Airbnb renters refuse to leave, put up no trespassing sign on North Carolina woman's property

Diane Wilson Image
Friday, June 7, 2024
Squatters at Durham home refuse to leave after renting on Airbnb
A months-long Airbnb rental has become a nightmare for the host, because the renters refuse to leave.

DURHAM, N.C. -- A months-long Airbnb rental has become a nightmare for the North Carolina host, because the renters refuse to leave.

A single parent in the Triangle is out money and now is having to fight to get her property back.

"Now they're refusing to leave until there's an eviction order. I think they're just trying to gain time to stay there for free because they haven't paid," Farzana Rahman said.

This all started when Rahman's most recent Airbnb guests made a long-term rental reservation through Airbnb. They checked in on October 25 with a check out date of May 24.

When Rahman's cleaning lady went to clean the rental the renters were still there.

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"They answered the door and they said, 'No, we haven't moved out.' She said, 'Should I come tomorrow?' And they said, 'No, don't come back,'" Rahman said.

Rahman then went to the rental with the police, and the renters promised the police officer they would leave first thing in the morning. The next morning, the renters were still not gone.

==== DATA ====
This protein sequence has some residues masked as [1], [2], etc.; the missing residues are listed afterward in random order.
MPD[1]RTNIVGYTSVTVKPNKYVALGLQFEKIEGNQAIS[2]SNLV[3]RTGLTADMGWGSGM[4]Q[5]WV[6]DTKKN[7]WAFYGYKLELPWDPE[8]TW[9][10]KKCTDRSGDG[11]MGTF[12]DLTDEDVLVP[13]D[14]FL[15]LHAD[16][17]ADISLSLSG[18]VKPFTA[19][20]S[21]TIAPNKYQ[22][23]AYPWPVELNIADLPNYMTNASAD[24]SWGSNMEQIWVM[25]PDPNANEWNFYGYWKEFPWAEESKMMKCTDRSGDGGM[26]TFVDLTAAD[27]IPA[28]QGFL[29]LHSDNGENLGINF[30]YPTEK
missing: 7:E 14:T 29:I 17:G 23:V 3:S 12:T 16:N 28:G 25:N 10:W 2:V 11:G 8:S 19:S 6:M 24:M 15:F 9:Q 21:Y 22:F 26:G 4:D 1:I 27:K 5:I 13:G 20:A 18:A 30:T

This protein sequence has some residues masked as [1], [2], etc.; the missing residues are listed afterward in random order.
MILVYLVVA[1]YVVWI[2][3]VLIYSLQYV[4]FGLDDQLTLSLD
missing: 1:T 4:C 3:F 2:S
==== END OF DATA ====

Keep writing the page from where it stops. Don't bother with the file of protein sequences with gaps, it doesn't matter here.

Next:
Instead, a handwritten no trespassing sign was on the front door, that stated, "We will vacate the property when you filed the proper paperwork with the civil magistrate for an eviction, for we are legal residents of this home."

"This is my place, and I mean, I'm counting on this income; my son is in college. I'm a single parent," Rahman said.

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Rahman contacted Airbnb for help as she already had another long-term renter booked through Airbnb ready to move in. She said Airbnb has not been helpful.

"They're sending me messages as please get help for your safety and get whatever legal help you have to get to get them out," she said.

Troubleshooter Diane Wilson with our sister station, ABC11 in Raleigh, reached out to Airbnb several times, but no one got back to her. Airbnb does have on its website a section devoted to things to consider before hosting monthly stays. Airbnb warns hosts who have guests who stay for a month or longer that they may not be able to remove a guest without going to court.

Attorney Maya Davis with The Law Offices of James Scott Farrin said when guests stay longer than 90 days, it's typically considered a holdover tenant.

"The longer they stay, the more rights they develop, so the quicker you can act and get them out of there, the better it is," Davis said.

She suggests a host's first step is to call the police when a guest won't leave, and if the police won't take action, you need to file with the courts right away.

"You may have to file what we call the summary ejectment, which means that you want this person out, but you have to go through the court proceedings. So at that point, you have to give notice. You have to file and serve papers. You have to appear in court and get the court to grant that before you just remove someone from the property," Davis said.

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Troubleshooter Diane Wilson did go to Rahman's rental. No one answered the door. Wilson also left a message with the number listed on the sign, but no one called back.

As for Rahman, she filed eviction paperwork with the courts to try and get possession of her rental.

"It's wasted my time; it is wasting my energy; it is stressing me out," she said.

The court date for eviction is scheduled for the week of June 13; we will keep you posted.